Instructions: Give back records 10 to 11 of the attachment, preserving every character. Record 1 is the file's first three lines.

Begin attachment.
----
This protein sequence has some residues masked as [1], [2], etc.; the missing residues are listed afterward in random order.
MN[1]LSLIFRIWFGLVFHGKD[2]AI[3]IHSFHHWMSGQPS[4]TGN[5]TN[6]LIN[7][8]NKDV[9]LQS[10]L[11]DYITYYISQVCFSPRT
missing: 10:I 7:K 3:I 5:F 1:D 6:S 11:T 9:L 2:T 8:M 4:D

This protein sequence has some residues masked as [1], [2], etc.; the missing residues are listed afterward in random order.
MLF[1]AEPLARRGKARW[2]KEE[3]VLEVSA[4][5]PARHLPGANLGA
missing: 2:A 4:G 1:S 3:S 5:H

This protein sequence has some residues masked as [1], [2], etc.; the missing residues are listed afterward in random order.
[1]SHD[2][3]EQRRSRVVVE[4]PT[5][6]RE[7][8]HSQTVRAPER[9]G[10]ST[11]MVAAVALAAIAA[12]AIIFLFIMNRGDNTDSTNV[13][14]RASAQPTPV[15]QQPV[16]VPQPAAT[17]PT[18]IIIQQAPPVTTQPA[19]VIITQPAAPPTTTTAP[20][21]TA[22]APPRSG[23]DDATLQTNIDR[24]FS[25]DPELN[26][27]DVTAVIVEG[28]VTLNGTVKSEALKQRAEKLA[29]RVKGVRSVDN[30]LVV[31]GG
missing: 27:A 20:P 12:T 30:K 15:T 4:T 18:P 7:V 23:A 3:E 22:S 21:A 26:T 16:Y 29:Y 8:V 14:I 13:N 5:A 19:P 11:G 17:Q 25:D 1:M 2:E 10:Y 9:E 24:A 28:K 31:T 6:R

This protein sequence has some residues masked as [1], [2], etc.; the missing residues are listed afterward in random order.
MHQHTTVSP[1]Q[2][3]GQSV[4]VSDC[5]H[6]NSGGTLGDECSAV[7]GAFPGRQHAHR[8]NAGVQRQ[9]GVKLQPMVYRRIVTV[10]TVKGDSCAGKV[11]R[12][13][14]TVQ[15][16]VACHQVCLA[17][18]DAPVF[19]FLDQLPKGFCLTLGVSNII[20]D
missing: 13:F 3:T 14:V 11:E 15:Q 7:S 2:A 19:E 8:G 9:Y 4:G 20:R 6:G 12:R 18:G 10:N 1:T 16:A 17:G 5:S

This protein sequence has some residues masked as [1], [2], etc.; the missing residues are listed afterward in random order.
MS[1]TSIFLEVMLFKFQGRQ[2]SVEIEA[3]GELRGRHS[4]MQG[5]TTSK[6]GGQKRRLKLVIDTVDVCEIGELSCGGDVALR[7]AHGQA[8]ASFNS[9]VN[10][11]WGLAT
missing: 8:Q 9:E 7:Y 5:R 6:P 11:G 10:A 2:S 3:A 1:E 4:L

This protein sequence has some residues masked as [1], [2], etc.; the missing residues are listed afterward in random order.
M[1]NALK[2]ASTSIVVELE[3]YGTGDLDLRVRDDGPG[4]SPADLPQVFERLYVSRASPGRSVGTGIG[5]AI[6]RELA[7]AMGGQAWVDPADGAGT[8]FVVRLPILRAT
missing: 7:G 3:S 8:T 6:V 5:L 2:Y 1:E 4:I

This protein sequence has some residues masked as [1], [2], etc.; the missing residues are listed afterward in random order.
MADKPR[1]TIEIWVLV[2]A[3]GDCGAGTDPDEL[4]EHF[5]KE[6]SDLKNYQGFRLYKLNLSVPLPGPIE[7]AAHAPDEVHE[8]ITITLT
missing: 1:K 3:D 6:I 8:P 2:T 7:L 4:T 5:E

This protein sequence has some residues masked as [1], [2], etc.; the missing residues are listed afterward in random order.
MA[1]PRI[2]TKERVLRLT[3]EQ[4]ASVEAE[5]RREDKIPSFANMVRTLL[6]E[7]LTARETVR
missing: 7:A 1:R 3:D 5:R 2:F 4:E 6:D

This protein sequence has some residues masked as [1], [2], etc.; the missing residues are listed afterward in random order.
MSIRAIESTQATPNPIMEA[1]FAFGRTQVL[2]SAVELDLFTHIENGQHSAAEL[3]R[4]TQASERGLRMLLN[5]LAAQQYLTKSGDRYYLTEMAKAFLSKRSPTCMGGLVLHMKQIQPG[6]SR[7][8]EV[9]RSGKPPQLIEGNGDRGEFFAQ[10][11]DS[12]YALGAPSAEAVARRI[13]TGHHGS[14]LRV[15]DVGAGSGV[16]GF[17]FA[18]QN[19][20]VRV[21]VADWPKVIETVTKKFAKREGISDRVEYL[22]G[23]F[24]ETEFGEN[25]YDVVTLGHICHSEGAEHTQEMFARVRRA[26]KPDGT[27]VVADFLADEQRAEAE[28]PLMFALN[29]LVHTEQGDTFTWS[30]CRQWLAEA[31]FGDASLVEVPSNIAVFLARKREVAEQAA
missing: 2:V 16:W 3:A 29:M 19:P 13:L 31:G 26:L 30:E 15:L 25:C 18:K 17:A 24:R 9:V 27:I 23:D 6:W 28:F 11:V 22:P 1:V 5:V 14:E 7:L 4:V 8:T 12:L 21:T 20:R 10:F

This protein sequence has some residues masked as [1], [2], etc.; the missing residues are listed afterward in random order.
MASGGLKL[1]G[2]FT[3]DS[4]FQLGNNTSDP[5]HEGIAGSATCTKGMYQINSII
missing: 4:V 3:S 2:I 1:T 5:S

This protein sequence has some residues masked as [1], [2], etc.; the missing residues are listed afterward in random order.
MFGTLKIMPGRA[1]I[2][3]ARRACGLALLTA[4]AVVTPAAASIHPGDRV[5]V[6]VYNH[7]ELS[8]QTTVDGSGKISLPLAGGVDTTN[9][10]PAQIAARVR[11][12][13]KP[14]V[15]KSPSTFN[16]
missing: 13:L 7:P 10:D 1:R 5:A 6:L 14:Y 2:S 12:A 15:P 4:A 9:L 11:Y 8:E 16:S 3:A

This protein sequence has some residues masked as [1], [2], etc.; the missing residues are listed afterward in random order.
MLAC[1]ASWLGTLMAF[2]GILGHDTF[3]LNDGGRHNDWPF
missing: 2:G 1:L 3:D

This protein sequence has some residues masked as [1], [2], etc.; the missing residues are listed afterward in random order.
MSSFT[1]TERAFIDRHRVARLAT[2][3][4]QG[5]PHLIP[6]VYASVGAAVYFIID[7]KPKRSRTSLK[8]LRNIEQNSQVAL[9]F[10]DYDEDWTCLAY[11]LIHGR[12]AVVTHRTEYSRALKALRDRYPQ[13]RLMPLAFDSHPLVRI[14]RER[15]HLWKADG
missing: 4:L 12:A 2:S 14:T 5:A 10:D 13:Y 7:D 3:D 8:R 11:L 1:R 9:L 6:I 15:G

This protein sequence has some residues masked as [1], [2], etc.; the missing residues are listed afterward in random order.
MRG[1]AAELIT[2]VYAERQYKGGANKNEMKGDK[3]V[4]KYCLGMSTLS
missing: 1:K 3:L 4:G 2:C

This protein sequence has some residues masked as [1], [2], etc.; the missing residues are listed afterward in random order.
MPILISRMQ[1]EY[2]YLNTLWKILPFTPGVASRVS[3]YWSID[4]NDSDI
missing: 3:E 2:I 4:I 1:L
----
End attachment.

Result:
This protein sequence has some residues masked as [1], [2], etc.; the missing residues are listed afterward in random order.
MASGGLKL[1]G[2]FT[3]DS[4]FQLGNNTSDP[5]HEGIAGSATCTKGMYQINSII
missing: 4:V 3:S 2:I 1:T 5:S

This protein sequence has some residues masked as [1], [2], etc.; the missing residues are listed afterward in random order.
MFGTLKIMPGRA[1]I[2][3]ARRACGLALLTA[4]AVVTPAAASIHPGDRV[5]V[6]VYNH[7]ELS[8]QTTVDGSGKISLPLAGGVDTTN[9][10]PAQIAARVR[11][12][13]KP[14]V[15]KSPSTFN[16]
missing: 13:L 7:P 10:D 1:R 5:A 6:L 14:Y 2:S 12:A 15:P 4:A 9:L 11:Y 8:E 16:S 3:A